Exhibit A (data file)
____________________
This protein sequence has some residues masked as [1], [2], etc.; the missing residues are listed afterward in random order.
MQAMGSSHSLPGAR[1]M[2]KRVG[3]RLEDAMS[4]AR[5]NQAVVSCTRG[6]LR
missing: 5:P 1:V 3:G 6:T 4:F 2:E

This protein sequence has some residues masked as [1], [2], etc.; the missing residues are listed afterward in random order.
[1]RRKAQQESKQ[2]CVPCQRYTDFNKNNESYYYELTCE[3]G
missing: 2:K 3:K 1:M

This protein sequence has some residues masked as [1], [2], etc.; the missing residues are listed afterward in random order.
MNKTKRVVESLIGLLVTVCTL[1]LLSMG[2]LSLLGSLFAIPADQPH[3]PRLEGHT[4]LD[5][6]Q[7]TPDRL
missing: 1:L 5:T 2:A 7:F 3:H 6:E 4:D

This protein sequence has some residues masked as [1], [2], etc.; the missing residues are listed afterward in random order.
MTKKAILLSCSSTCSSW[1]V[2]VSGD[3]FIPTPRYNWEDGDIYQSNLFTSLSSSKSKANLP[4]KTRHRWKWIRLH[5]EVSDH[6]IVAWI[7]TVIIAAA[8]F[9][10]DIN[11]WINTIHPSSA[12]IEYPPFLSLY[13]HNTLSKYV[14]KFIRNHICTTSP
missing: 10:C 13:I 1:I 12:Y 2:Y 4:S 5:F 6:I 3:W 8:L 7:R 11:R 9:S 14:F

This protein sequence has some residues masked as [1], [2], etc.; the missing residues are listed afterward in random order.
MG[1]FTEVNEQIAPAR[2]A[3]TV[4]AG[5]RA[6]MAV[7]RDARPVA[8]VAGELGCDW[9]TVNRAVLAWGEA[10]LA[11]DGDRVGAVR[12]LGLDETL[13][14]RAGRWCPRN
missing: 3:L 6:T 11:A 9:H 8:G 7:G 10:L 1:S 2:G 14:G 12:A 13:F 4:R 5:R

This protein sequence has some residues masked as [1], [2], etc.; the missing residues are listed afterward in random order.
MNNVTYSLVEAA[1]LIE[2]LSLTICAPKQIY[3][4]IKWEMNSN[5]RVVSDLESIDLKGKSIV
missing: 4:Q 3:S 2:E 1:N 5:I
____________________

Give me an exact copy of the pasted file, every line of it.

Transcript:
This protein sequence has some residues masked as [1], [2], etc.; the missing residues are listed afterward in random order.
MQAMGSSHSLPGAR[1]M[2]KRVG[3]RLEDAMS[4]AR[5]NQAVVSCTRG[6]LR
missing: 5:P 1:V 3:G 6:T 4:F 2:E

This protein sequence has some residues masked as [1], [2], etc.; the missing residues are listed afterward in random order.
[1]RRKAQQESKQ[2]CVPCQRYTDFNKNNESYYYELTCE[3]G
missing: 2:K 3:K 1:M

This protein sequence has some residues masked as [1], [2], etc.; the missing residues are listed afterward in random order.
MNKTKRVVESLIGLLVTVCTL[1]LLSMG[2]LSLLGSLFAIPADQPH[3]PRLEGHT[4]LD[5][6]Q[7]TPDRL
missing: 1:L 5:T 2:A 7:F 3:H 6:E 4:D

This protein sequence has some residues masked as [1], [2], etc.; the missing residues are listed afterward in random order.
MTKKAILLSCSSTCSSW[1]V[2]VSGD[3]FIPTPRYNWEDGDIYQSNLFTSLSSSKSKANLP[4]KTRHRWKWIRLH[5]EVSDH[6]IVAWI[7]TVIIAAA[8]F[9][10]DIN[11]WINTIHPSSA[12]IEYPPFLSLY[13]HNTLSKYV[14]KFIRNHICTTSP
missing: 10:C 13:I 1:I 12:Y 2:Y 4:S 5:F 6:I 3:W 8:L 7:R 11:R 9:S 14:F

This protein sequence has some residues masked as [1], [2], etc.; the missing residues are listed afterward in random order.
MG[1]FTEVNEQIAPAR[2]A[3]TV[4]AG[5]RA[6]MAV[7]RDARPVA[8]VAGELGCDW[9]TVNRAVLAWGEA[10]LA[11]DGDRVGAVR[12]LGLDETL[13][14]RAGRWCPRN
missing: 3:L 6:T 11:A 9:H 8:G 7:G 10:L 1:S 2:G 14:G 12:A 13:F 4:R 5:R

This protein sequence has some residues masked as [1], [2], etc.; the missing residues are listed afterward in random order.
MNNVTYSLVEAA[1]LIE[2]LSLTICAPKQIY[3][4]IKWEMNSN[5]RVVSDLESIDLKGKSIV
missing: 4:Q 3:S 2:E 1:N 5:I